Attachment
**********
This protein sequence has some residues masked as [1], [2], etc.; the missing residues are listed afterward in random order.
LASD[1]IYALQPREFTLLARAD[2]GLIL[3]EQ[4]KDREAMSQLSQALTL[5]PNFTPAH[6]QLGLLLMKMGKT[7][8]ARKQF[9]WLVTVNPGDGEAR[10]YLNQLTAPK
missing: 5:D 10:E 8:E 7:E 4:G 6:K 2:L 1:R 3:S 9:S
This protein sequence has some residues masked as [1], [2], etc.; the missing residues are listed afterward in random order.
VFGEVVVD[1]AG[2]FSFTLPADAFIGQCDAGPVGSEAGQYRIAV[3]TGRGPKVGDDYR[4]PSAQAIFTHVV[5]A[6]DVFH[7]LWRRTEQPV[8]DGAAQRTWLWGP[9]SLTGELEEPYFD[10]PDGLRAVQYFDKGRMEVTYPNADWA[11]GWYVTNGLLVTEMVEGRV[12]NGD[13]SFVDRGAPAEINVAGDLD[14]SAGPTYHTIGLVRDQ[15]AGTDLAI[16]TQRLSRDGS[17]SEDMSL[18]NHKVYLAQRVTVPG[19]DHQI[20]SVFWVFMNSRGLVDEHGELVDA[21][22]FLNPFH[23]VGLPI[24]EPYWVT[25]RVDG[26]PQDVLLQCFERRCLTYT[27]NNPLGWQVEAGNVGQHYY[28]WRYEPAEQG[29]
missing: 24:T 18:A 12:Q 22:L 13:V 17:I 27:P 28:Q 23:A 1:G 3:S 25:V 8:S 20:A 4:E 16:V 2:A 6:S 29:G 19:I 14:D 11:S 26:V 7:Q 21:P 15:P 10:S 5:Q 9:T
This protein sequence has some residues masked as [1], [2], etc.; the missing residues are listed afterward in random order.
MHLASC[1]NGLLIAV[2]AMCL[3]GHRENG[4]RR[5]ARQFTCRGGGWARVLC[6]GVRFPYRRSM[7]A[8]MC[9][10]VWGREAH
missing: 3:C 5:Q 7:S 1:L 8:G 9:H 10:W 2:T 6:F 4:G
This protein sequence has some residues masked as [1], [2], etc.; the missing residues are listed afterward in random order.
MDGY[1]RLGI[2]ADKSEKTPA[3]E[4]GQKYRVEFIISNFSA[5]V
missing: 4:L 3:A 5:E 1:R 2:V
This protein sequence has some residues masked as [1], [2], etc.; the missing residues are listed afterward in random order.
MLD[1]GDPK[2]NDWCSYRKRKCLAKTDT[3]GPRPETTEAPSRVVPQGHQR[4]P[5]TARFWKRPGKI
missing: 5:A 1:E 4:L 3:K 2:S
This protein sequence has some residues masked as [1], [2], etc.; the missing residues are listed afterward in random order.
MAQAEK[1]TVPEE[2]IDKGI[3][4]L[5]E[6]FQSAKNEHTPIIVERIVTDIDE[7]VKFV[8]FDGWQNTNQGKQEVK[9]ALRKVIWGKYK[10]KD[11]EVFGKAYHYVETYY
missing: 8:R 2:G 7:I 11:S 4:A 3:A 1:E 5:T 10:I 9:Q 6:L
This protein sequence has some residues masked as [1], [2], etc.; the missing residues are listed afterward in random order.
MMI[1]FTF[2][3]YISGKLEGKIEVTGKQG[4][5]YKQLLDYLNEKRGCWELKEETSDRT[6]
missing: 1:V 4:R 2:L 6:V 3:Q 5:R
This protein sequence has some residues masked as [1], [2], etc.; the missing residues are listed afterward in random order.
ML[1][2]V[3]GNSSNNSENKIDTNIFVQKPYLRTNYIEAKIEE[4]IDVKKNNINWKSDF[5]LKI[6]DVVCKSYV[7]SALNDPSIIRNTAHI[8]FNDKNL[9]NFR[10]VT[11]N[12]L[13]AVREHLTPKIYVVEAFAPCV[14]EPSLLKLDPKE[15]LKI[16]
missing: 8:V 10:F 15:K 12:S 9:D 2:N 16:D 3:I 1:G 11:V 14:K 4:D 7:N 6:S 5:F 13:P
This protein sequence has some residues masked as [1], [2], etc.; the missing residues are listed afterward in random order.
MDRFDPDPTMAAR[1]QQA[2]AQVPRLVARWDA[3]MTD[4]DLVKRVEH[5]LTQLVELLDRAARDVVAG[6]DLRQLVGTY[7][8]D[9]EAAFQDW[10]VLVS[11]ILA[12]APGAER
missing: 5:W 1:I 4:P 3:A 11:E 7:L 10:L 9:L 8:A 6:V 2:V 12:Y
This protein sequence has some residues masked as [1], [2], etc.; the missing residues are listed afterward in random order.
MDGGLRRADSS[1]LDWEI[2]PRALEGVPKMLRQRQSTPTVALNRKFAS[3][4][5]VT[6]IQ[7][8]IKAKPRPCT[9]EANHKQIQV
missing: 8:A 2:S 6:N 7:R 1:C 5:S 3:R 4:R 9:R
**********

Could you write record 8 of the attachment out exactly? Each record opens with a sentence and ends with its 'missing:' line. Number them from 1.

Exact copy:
This protein sequence has some residues masked as [1], [2], etc.; the missing residues are listed afterward in random order.
ML[1][2]V[3]GNSSNNSENKIDTNIFVQKPYLRTNYIEAKIEE[4]IDVKKNNINWKSDF[5]LKI[6]DVVCKSYV[7]SALNDPSIIRNTAHI[8]FNDKNL[9]NFR[10]VT[11]N[12]L[13]AVREHLTPKIYVVEAFAPCV[14]EPSLLKLDPKE[15]LKI[16]
missing: 8:V 10:F 15:K 12:S 9:D 2:N 16:D 3:I 1:G 11:V 14:K 4:D 7:N 6:S 5:F 13:P